This column won't delay too long about the Dublin hurlers. We elucidated pretty much what we think all spring: They're making fine progress, have been starting from essentially scratch, yadda yadda yadda. This theory appeared to be blown out of the water by the Leinster semi-final. Dublin have now gone backwards say the scribes. Well firstly that wouldn't be too surprising when their best forward of note ( Dotsie O' Callaghan ) has been moving so tentatively around the field, likely weighed down by recurring injury. Concurrently rising star, and the teams other starting corner forward, David Tracey has been crippled by recurring hamstring problems. With Alan McCrabbe seemingly so disinclined to put his heart and soul into playing corner, pining, parrot-like for the open spaces of midfield, the balance of Anthony Daly's team has been seriously askew. Whether this malaise can be rectified in time for the Clare game is doubtful, ( Tracey may yet play some part ) so a manger who has never been averse to the two man full forward line may, ironically, find his hand forced. Certainly for Dublin to make some progress they have to develop more of a killer instinct in front of goal. They may though comfort themselves that Peter Kelly showcased an intriguing short cameo of his talents in the semi-final. ( short cameos have evidential value when they are against Kilkenny ) Also Tomas Brady, Oisin Gough and Joey Boland battled bravely and with no little talent for an hour, before the helplessness of their teams fate overcame them. Gough indeed looks like he was moulded by central casting for the key job of picking up Darach Honan.
The second reason not to lose all faith in Dublin would be that it is always perilous to write obituary's based on an unfortunate coming together with Kilkenny. Past experience has shown that teams can revive themselves when they subsequently operate in less rarified air. If Tracey and O'Callaghan can make some contribution on Saturday, Dublin, with Antrim likely awaiting, can still end the summer in the debit column.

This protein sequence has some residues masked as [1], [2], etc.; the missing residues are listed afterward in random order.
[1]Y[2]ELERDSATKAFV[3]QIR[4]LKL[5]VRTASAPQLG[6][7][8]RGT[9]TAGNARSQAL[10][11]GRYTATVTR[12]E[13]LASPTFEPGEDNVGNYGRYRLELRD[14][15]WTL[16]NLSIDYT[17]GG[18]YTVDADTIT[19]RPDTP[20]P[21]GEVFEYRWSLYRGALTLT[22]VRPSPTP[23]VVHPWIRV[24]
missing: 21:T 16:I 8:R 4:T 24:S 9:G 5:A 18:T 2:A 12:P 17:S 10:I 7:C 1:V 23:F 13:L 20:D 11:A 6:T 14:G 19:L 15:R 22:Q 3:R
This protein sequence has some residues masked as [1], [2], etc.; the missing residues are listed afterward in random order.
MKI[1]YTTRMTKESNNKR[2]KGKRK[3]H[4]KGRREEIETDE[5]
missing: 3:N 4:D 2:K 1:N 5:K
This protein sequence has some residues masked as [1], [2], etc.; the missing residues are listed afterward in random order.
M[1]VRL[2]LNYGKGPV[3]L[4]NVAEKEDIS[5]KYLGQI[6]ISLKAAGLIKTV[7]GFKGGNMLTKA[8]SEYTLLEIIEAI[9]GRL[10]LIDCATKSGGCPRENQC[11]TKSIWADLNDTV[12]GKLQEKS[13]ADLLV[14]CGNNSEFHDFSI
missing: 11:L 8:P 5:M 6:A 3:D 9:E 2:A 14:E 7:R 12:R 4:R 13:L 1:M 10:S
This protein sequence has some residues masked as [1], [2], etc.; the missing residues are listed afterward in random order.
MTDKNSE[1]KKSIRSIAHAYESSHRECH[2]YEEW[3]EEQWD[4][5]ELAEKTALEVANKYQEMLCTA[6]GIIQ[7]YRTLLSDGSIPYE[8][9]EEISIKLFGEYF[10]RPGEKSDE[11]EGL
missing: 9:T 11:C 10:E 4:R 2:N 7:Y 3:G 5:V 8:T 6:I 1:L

Tipperary connections were quick after their non-event triumph against Wexford to state that it was only the first step on the road to redemption. Bit of a garbled phrase as it indicates that they are confident that they can continue to improve through quite a few other tests. On all known form this summer Offaly should give them their full of it, but the Premier County are perhaps more used to operating at a highish level, whilst Offaly may struggle to gird their loins on a third occasion. Certainly Tipp will have learned little, apart from perhaps that Brendan Maher can ( if Shane McGrath hits previous heights ) provide them with a superior midfield. Maher's covering of the ground and de luxe striking to find team-mates should have garnered him a man of the match award. But rather like Waterford's Richie Foley versus Clare his industry had to compete with a wing back that was floating over points for fun. In fairness at least Toomevara's David Young, unlike Declan Prendergast, played the full 70 minutes; but it's unlikely that someone like Brian Carroll or Derek Molloy will allow him to ease into the role of auxilary wing-forward. To these eyes Padraic Maher, Conor O' Mahoney and the aforementioned McGrath still aren't in the from of 2009. Whilst, in the reconfigured half forward line Gearoid Ryan and Patrick Maher looked to have all the skills a half forward requires, but in two bodies rather than one. Tip might have time on their side, and the usual nutters in their own tent have been silenced for now. Plus it is often forgotten that they are practically as callow as Clare, abeit much the more rounded current article. But one feels the missed goal chances in last years final, might still be a topic for gnashing of teeth in Tipp hostelries this winter.